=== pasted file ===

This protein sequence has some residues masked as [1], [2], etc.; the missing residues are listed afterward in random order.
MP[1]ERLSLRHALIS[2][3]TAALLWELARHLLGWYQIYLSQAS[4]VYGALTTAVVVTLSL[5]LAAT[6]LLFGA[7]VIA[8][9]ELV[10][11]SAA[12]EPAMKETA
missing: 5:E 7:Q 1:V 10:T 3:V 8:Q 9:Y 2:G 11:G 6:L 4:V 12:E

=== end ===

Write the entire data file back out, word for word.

This protein sequence has some residues masked as [1], [2], etc.; the missing residues are listed afterward in random order.
MP[1]ERLSLRHALIS[2][3]TAALLWELARHLLGWYQIYLSQAS[4]VYGALTTAVVVTLSL[5]LAAT[6]LLFGA[7]VIA[8][9]ELV[10][11]SAA[12]EPAMKETA
missing: 5:E 7:Q 1:V 10:T 3:V 8:Q 9:Y 2:G 11:G 6:L 4:V 12:E